Before we started the project you said when artists work on Languages they mostly work with memory. You wantd to do something else. Can you explain a little more about your project and its inherent theme? When I received the invitation to collaborate and take part in the Legacy project, which is directly related to the experience of multiculturalism and bilingualism I thought “well… this is all about memory”, because it has to do with experiences and memories. So, in order to avoid this first reaction, I wanted to attempt to try another perspective. I started to think about forgetting. Acts of disappearance: What we lose, what we forget, what we cannot recover or recall from the many experiences we have in life. And all of that is part of the processes of memory as well. What do you lose in the process and why? The studies about intergenerational transmission of memories, actions and speeches from a collective and traumatic past are quite present nowadays in artistic practices. Memory studies is one of the most researched topics in Arts. For that reason I wanted to avoid recalling memories, but how we do this with a group of people who has multicultural experiences, experiences of trauma, life changing experiences between different cultures? We cannot avoid memory. Its intrinsic… but I was excited to try and follow another path of investigation. Rather than starting a project by rationalizing, recalling memories through the use of words, speech and creative writing; I felt it would be interesting to approach the issues of the absence of memories. We began by re-discovering sensitive means such as gestures. Also, I wanted to work more on senses and not with words and/or writing. In this way we might be able to capture the absence of the certain manners. What are the gestures that we are not using? There is this collective map you created together with the participants? What was the reason behind creating this map? I decided to start with gestures because it is another kind of language. Secondary, most of the time… we hide a lot in our gestures – personality, feelings, emotions, desires and fears, etc. It is impossible to live in a culture/society without knowing its gestures. I utilized the map to create a possibility for the group to work together in a rhizomatic net of words, to connect with the meaning of gestures. How spatially and temporally distant our bodies are at first and why? How a gesture or the loss of a gesture can potentially reflect a traumatic past? How about the collective poem and other such exercises. It looks like you prefer to work with workshops and exercises in your practice? Why do you prefer such a method? When I first realized that I was going to be in contact with a group of people that have many different life experiences, it was clear to me that I needed the time and space to be with them. It was necessary to build relationship and understand each other especially in such creative processes. It would be very easy for me to do interviews with each person then to work from them to create an artistic object. The collective processes we developed created a new multicultural space; a rhizomatic and an unpredictable space. You are a writer so obviously language is of great importance to you. What is the difference for you when you work within a visual arts context? Are there any advantages or challenges? The advantage was to have the opportunity to open up new ways to work with language and literature. The challenging part is the transformation of the processes. From the sheet, the paper, the script, the literary narrative to the space. I mean to experiment with three-dimensionality. Another challenge is to look into artistic practices I know of but never tried. You created a core group of people in Tranas who are working with you for this project in such a short time. They are from different backgrounds but they’ve been living in Sweden for some time and some learnt or are learning Swedish. What do you think attracted their interest to your project? In fact it is a great question to ask them! I guess the opportunity to be challenged and to be with other people that we don’t know is already very attractive. We are all willing to have meaningful encounters in our lives. So, I believe that this project created that opportunity. You’ve been working with different projects in Tranas since 2015. What is it you appreciate about working in a small town like Tranås? Tranas is maybe just another Swedish municipality far away from the big cities but because there are people who are willing to contribute to a democratic and open public space, that are willing to improve cultural life I like coming back here.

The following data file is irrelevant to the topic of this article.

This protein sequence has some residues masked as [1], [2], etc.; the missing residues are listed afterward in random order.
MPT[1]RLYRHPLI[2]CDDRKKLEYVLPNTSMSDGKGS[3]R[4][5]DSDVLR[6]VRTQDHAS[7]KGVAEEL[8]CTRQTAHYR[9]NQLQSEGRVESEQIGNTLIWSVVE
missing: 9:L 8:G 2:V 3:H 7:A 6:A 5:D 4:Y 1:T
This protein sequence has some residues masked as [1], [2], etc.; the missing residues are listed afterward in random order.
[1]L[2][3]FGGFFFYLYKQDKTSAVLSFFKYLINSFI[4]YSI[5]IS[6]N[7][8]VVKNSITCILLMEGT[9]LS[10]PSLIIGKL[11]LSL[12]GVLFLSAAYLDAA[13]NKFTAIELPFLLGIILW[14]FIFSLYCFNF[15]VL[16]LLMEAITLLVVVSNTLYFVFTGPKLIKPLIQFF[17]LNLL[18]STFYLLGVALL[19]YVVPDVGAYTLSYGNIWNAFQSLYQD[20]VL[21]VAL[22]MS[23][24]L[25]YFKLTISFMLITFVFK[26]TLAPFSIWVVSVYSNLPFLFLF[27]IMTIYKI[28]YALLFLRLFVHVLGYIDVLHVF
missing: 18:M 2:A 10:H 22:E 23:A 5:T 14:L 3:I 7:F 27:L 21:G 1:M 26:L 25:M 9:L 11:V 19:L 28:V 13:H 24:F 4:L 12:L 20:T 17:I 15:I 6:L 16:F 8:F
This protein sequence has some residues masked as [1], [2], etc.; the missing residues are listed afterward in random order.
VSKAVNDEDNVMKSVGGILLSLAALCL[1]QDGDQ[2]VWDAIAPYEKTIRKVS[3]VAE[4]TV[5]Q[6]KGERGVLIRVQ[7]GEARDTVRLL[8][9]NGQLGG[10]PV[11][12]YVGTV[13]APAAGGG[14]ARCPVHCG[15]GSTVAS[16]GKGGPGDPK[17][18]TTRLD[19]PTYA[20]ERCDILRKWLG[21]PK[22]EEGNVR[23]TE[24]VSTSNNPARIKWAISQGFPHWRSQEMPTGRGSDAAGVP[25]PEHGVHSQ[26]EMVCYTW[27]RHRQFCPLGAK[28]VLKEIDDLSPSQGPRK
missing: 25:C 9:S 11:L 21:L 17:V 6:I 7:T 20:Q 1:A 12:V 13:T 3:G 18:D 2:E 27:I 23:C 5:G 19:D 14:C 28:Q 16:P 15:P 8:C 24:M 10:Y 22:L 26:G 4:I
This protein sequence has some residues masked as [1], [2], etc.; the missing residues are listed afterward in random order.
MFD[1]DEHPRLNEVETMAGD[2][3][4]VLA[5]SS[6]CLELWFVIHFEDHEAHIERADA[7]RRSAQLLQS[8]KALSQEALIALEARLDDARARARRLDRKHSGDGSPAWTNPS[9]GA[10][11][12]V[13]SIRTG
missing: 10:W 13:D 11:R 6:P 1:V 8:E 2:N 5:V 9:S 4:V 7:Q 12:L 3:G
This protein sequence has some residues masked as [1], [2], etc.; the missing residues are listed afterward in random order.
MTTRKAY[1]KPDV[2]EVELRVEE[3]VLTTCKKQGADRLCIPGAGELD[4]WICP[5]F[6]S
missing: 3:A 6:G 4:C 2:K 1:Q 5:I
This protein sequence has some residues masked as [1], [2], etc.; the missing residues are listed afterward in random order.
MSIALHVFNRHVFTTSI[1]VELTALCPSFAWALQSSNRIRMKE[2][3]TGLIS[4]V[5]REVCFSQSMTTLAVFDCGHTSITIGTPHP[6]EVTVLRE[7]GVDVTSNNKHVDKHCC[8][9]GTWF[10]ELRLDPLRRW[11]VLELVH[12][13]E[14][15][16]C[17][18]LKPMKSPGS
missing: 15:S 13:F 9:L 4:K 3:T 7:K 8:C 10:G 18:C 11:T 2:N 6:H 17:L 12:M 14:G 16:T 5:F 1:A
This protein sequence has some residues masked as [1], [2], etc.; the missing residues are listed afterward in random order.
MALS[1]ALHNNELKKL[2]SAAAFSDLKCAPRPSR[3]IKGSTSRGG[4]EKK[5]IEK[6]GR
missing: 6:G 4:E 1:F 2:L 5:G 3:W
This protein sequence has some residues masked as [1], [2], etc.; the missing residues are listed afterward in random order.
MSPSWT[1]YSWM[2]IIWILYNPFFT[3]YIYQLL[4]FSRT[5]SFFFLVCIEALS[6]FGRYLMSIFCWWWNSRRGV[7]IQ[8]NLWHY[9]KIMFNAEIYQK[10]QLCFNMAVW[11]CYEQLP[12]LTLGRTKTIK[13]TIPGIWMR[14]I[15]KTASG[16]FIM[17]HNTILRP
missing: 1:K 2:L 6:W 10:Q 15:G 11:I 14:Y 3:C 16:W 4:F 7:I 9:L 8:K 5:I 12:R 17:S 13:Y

What will be the outcome of this project and what do the participants bring to the project? As I mentioned before, any person can make a difference. Everyone is different and makes a difference. For now, we are just collecting information, researching. In the end there will be something between an installation and a work of auto-theatre… but I don’t know yet which is the final output of the project. It depends on the way I will work with all the contents I have collected. Its important to state that the participants became the actual body (or focus) of the project. Their characters, their voices, their words, their gestures, their ideas… All of that, is the artistic object.